The average consumer’s household finances aren’t in as good as shape as they were, but Deutsche Bank economists still think consumers have enough buying power to keep the economic recovery chugging along steadily. Their recent study supports findings from another firm that also suggested consumers are doing pretty well. In February, Goldman Sachs concluded that the U.S. consumer is in good shape as the personal saving rate was still high even though economic growth in areas that affect consumers is slowing.
Buying power still “relatively robust”
DB Chief U.S. Economist Joseph LaVorgna and team looked at household finances from various angles to gauge how U.S. consumers are doing economically, the first of which was buying power. They report in their March 23 quarterly update on household finances that in general, consumers’ buying power worsened “slightly” over the course of last year. However, they also said their ability to spend is still “relatively robust,” adding that consumer spending will probably continue to be the economy’s steadiest section.
In measuring the buying power part of household finances, the Deutsche Bank team looks at cash flow changes and borrowing ability. Greater buying power fuels consumption as consumers either spend out of their cash holdings or borrow (or use credit cards, etc.) to pay for bigger expenditures. They don’t factor in financial assets because they see little evidence that consumers borrow against them meaningfully.
Jobs, payroll growth slowed in 2015
LaVorgna and team found that cash flow deteriorated slightly last year because job growth declined compared to 2014. They report a $611 billion increase in personal income and a $146 billion increase in tax payments. After including small increases in mortgage and non-mortgage interest payments, they found that household cash flow climbed $451 billion last year. The DB team added that this is much less than the $581 billion gained over the course of 2014, citing slowing job growth as one of the main reasons.
The U.S. economy added 2.7 million jobs last year, compared to 2014’s 3 million jobs. Further, non-farm payrolls peaked in February 2015 at 2.3% but has retreated to 1.9% as of last month. They do note though that the unemployment rate has fallen under 5%, so “Excess labor slack has mostly been absorbed at this point in the business cycle. Hence, the onus is now on wage gains to support consumer spending going forward.”
Consumer credit levels remain steady
Moving on to the credit aspect of household finances, LaVorgna and team said that, excluding student loans, consumer credit climbed $111 billion year over year in the fourth quarter.
Homeowners’ equity, which they note is heavily influenced by home prices, climbed by about $1.2 trillion in 2015 but has decelerated since 2012. They cite the slowing pace in home price appreciation, as prices appreciated 5.3% last year compared to 11.7% in 2013. They expect home prices to keep rising although growth in them to slow a bit, which they said should “still produce a healthy increase in homeowners’ equity.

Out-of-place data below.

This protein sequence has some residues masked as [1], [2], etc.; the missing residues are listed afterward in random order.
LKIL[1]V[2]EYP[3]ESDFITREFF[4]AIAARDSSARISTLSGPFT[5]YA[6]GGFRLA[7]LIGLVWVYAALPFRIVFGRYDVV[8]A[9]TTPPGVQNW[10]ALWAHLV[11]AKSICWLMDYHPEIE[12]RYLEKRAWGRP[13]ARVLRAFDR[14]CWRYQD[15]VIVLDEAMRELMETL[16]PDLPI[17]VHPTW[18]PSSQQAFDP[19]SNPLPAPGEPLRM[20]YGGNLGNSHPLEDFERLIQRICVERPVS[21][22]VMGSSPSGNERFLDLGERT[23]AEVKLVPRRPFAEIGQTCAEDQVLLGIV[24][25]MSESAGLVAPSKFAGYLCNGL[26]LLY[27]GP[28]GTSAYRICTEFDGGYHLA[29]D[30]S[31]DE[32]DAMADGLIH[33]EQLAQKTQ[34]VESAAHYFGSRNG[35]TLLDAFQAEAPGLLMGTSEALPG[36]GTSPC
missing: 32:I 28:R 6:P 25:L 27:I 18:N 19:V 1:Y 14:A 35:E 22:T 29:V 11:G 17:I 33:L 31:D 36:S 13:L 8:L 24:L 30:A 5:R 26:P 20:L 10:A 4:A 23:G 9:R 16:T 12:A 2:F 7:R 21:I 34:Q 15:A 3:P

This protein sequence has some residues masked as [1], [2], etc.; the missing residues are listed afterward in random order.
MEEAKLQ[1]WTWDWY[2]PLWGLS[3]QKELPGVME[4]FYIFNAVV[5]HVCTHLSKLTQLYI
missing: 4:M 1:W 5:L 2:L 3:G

Buying power up $1.73 trillion
The DB team said that after taking buying power and changes in consumer credit and homeowners’ equity into consideration, they calculate that buying power climbed $1.73 trillion last year, marking a slight deceleration from 2014’s $1.79 trillion increase. Despite the deceleration, they said the last few years have been good for consumers’ household finances, which should enable consumer spending to support the “otherwise fragile economic backdrop.”
“Given the consumers’ disproportionate weight in the overall economy—consumer spending accounts for 70% of expenditures-based-GDP—households will need to do the yeoman’s work to keep overall GDP growth afloat,” LaVorgna and team wrote.
household finances – Liquid assets compared to liabilities declining also
Another aspect of household finances is the liquid assets to liabilities ratio, which the DB team said suggests that household balance sheets deteriorated “modestly” last year. They attribute this to equity price declines in the second half of 2015. Despite this slight deterioration, they think the last few years’ improvements in household finances should help support “further modest stock market weakness.”
They note a correlation between the S&P 500’s level at the end of each quarter and assets in mutual funds, adding that equity prices have already recovered from their low point in the middle of February. Further, even if stocks fall by more than 10% and plunge back to February’s lows, the liquidity assets to liabilities ratio still would only fall to 2.29, remaining above the long-term 2.12 average.
“Consequently, it would take a substantial shock to equity valuations for household fundamentals to meaningfully deteriorate, they conclude. “It follows that consumer spending growth should remain reasonably robust.”